I got in my car and drove over.
I walked into the apartment and there was a box of mice. I seriously thought someone was trying to pass off rodents as dogs. As I got closer I could see that they were, in fact, some sort of miniscule dog. Chihuahuas it turns out. I would find out the next day that the largest one weighed 3 whopping ounces!
I asked the story and soon wished I hadn't. Why oh why did I not just take the puppies and run? Why? But I asked. Apparently there was some desire for a new car or something and "if my dog has more puppies maybe I could make enough to get a car!" So apparently she bred and bred and bred her little chihuahua...poor tiny thing had six puppies. Momma and one puppy died during the birth.
I was so incensed. I felt like I had to leave for fear the woman would start to see the steam pouring out of my ears. It drives me bonkers when people don't realize that you are cleaning up thier mess. They think dog rescue is some service provided by, I don't know, God or something, and that they are entitled to it. Makes. Me. Nuts. There was no "thank you". It was like I was the post lady just round to do my job (that I'm not paid for by the way!). I recognize that I am bitter and I am currently seeking help. Moving on...
I got the babies home and Tom looked in the box, looked at me, looked in the box...I think we both thought there was no way we could keep them alive. They were the size of a minute. I'm not sure what we even did that first night...I guess cuckoo pants lady must've given us some milk...anyway, we were clueless. There is quite a lot to know about raising motherless critters. For example, did you know puppies do not poop and pee on their own? I was painfully unaware of this fact before signing up for this task. They also eat every two hours. Well, when you have five puppies, by the time you've fed, weighed, pooped, and peed them all its already been two hours!! For four weeks Tom and I would pass through the house like zombies, mindlessly relaying the details from the last feeding. For four weeks we had to pack them up and take them everywhere we went: to work, to dinner. every. where.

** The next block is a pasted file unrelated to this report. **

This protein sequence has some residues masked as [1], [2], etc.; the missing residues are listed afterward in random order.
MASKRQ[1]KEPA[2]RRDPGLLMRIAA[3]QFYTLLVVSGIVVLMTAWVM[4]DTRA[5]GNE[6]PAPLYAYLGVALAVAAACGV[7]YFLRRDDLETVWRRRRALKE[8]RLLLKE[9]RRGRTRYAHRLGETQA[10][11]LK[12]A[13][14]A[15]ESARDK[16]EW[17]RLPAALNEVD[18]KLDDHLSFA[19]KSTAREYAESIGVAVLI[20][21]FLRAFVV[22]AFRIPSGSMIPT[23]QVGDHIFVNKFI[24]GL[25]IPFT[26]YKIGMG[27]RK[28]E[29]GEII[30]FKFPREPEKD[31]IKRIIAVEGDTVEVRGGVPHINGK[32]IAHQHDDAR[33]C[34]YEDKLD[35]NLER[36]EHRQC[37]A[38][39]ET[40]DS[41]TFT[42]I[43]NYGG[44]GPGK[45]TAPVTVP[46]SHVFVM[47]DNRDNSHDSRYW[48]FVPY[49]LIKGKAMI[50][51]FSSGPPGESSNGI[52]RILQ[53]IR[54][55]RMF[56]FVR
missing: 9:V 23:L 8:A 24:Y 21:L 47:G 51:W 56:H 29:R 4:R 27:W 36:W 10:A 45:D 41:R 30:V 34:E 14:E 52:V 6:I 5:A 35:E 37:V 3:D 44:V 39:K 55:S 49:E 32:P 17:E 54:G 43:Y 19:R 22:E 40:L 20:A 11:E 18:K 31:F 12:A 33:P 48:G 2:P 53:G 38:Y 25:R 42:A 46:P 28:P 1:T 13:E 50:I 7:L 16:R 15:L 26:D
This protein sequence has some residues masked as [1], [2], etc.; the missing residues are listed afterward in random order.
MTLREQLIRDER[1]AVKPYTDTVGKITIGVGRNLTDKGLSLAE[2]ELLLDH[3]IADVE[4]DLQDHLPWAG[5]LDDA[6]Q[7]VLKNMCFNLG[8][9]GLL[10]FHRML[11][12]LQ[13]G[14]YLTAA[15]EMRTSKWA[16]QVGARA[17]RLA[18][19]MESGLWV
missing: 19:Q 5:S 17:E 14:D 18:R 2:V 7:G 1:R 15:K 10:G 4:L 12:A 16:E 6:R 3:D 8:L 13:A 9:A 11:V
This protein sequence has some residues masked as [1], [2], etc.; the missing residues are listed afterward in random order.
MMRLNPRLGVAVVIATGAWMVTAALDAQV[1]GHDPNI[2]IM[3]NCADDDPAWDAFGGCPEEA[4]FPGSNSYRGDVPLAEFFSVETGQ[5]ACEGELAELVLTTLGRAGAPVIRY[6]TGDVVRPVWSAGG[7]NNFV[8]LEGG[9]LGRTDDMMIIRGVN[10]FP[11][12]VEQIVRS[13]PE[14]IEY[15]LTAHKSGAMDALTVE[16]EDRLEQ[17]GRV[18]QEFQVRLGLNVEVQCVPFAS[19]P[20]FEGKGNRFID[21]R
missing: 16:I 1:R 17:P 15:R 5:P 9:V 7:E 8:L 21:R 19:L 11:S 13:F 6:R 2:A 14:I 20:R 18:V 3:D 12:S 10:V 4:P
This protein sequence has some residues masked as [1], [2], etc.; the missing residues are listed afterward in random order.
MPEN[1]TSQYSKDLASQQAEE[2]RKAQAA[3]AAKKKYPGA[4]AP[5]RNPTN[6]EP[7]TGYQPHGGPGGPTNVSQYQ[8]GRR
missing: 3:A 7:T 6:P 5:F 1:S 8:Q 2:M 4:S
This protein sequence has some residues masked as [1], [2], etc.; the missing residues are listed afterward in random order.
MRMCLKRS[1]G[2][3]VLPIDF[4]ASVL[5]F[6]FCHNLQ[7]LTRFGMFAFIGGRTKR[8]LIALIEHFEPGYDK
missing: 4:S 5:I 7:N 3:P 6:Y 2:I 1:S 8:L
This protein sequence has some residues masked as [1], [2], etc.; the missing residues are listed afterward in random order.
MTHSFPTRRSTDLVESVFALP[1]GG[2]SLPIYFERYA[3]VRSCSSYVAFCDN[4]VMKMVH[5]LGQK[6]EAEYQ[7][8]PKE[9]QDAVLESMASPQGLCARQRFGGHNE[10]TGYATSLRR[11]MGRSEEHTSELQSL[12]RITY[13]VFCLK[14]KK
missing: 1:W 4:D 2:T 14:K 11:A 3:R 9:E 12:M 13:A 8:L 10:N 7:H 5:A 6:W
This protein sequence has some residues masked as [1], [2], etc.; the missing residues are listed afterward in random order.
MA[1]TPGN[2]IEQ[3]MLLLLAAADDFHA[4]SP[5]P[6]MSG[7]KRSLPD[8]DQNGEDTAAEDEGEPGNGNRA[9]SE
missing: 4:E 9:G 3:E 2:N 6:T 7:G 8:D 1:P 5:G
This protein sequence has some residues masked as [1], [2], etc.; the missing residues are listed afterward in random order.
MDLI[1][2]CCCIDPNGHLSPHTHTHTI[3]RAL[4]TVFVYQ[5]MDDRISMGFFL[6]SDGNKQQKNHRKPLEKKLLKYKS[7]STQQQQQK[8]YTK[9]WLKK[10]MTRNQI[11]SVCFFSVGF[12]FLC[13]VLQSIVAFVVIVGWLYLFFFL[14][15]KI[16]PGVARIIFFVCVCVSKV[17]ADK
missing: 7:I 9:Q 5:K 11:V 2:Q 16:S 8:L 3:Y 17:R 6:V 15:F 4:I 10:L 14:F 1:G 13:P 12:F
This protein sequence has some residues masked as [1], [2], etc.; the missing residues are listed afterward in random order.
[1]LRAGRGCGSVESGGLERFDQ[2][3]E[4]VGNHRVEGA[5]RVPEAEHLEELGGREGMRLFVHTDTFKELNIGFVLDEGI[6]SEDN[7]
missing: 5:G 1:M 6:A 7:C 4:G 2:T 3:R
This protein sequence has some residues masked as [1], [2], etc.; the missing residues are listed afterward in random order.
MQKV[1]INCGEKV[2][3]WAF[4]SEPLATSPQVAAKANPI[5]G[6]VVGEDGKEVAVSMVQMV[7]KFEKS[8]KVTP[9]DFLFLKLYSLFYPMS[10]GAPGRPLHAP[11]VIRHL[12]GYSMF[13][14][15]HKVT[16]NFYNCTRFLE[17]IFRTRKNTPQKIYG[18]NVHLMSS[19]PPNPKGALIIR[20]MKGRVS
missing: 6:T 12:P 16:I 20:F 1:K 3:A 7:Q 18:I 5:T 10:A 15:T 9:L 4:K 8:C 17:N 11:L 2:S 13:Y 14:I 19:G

And oh dear lord the smell. My friend Natalie's son was still in diapers at the time and when he got his diaper changed he would giggle and say "shewie!" Well, our puppies were shewie! They were 10x beyond shewie! We began to say it so often that soon they were collectively called "the shews". That seems real clever at 4am on an hour and a half of sleep by the way.
It's one of the hardest and most rewarding things I've ever done.
We lost one baby, sweet little Truvy, after three days. But four of these darlings thrived. My friend Lisa adopted the tiniest of the four, baby Ouiser (who she named Wittle). And then there were three. And like the true idiots we are, we kept them all. It was so danged emotional. The thought of sending them away from us, from each other, from the only thing they knew...it was too much for me. I know they would have been ok. Better possibly. But I was selfish.